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|Country of origin||Andong, Korea|
|Revised Romanization||Andong soju|
Andong soju is a strong alcoholic drink. Eumsik dimibang, a 17th century cookbook written by Jang Gye-hyang, stated that 18 litres (4.0 imp gal; 4.8 US gal) of rice is steamed, mixed with 9 litres (2.0 imp gal; 2.4 US gal) of nuruk (dried fermentation starter) and 36 litres (7.9 imp gal; 9.5 US gal) of water, let ferment for 7 days, then the rice wine is mixed with 2⁄3 parts water and distilled. Today, the rice wine for distilled soju is usually fermented for about 15 days.
The process of making the fermentation starter of Andong soju (called nuruk) consists of washing and drying wheat, crushing it, and mixing it with water. It is then filtered, fermented, mixed with hard-boiled rice, and placed in a jug with water for about 15 days. The aged liquor is then boiled in a sot (cauldron). A soju gori (two-stored distilling appliance with a pipe), and a cooling device are placed on the sot, and flour dough is used to make an air-tight seal. It is spread on the gap between the soju gori and the cooling device so that no steam escapes.
When the aged liquor is heated, it vaporizes, and the vaporized steam is cooled by the cold water in the upper parts of the soju gori causes the vaporized alcohol to be condensed and trickle down through the pipe.
The development of soju in Andong is related to the Yuan Dynasty's movement into the Korean Peninsula in the 13th century. The Yuan Dynasty's supply base was in Andong, and was established to prepare for an expedition to Japan.
Andong soju dates to the Silla period (Silla dynasty (668–935). The distillation skill was developed by alchemists engaged in trade with Arab tribes. Evidence of relations between the Silla and tribes of the Arabian Peninsula includes warrior statues with nonlocal features and Persian glass found at Goereung (hangul: 괘릉; an ancient tomb of Silla in Gyeongju, Gyeongsangbuk-do). China had been drinking hard liquor since the Tang Dynasty. With the close relationship between Silla and the Tang Dynasty, it can be assumed that strong liquor was used in Korea since the Silla period.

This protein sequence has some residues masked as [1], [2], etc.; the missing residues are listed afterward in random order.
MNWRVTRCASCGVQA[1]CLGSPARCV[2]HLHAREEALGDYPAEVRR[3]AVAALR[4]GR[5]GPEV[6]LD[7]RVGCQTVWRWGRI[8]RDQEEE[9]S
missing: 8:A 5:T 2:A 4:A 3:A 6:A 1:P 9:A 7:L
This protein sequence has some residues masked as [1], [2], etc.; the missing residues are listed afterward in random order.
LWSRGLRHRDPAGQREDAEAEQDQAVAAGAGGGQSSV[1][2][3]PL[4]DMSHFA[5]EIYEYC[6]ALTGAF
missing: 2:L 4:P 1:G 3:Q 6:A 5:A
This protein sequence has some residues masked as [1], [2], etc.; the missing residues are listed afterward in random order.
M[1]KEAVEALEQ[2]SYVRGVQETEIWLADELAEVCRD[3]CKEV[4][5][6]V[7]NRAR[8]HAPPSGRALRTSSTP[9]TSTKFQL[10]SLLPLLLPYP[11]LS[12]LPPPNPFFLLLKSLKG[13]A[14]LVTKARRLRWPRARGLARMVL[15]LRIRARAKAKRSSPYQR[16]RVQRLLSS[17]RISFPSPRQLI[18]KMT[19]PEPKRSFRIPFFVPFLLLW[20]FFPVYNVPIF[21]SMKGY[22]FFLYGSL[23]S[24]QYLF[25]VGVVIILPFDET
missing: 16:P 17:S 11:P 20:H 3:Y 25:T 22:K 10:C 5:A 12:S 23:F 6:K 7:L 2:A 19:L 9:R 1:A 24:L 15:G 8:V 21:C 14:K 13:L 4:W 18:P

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|Division||Park Jae-seo||Joe Ok-wha|
|Appointed master||Park Jae-seo||Joe Ok-wha|
|Appointed Detail||Artisan of Andong soju||Artisan of Andong soju|
The artisans of Andong soju are Joe Ok-wha (hangul: 조옥화; hanja: 趙玉花) and Park Jae-seo (hangul: 박재서). These artisans keep the traditional ways of making Andong soju alive through the Korean government's support for discovering traditional liquors.
After the Silla period, the skills of making Andong soju were passed down in Andong. Joe Ok-wha makes and preserves this Andong soju, so she was designated as "Gyeongsangbuk-do intangible cultural property No.12" on May 13, 1987, and as "Korean food grand master No.20" on September 18, 2000. Daughter-in-law Bae Kyong-hwa (hangul: 배경화) and son Kim Yeon-park (hangul: 김연박) continue the tradition.
Park Jae-seo is 25th generation of Park Eung-ju[clarification needed] (박응주) (who was the known starter of Park of Bannam (hangul: 반남 박씨)), and is carrying on the legacy of Andong soju that has been passed down in his family for 500 years. For preserving this tradition, Park Jae-seo was designated as "Korean food grand master No.6" in July, 1995.
Andong soju is the only specialty to have two Korean food grand masters, because Joe Ok-wha and Park Jae-seo's way of making it and materials are different from each other.
- Jang, Gyehyang (1670). Eumsik dimibang 음식디미방 [Guidebook of Homemade Food and Drinks] (in Middle Korean). Andong, Joseon Korea.
말을 셰여 장 닉게 글힌 믈 두 말애 가 거든 누록 닷 되 섯거 녀헛다가 닐웨 지내거든 고 믈 두 사발을 몬져 힌 후에 술 세 사발을 그 믈에 부어 고로고로 저으라. 불이 셩면 술이 만이 나 긔운이 구무 가온드로 나 고 불이 면 술이 듯듯고 블이 듕면 노여 긋디 아니면 마시 심히 덜고 우희 믈을 로 라 이 법을 일치 아니면 온 술이 세 병 나니라
- Origin of Andong soju Andong soju Museum
- Profile: Park Jae-seo 名人 Andong soju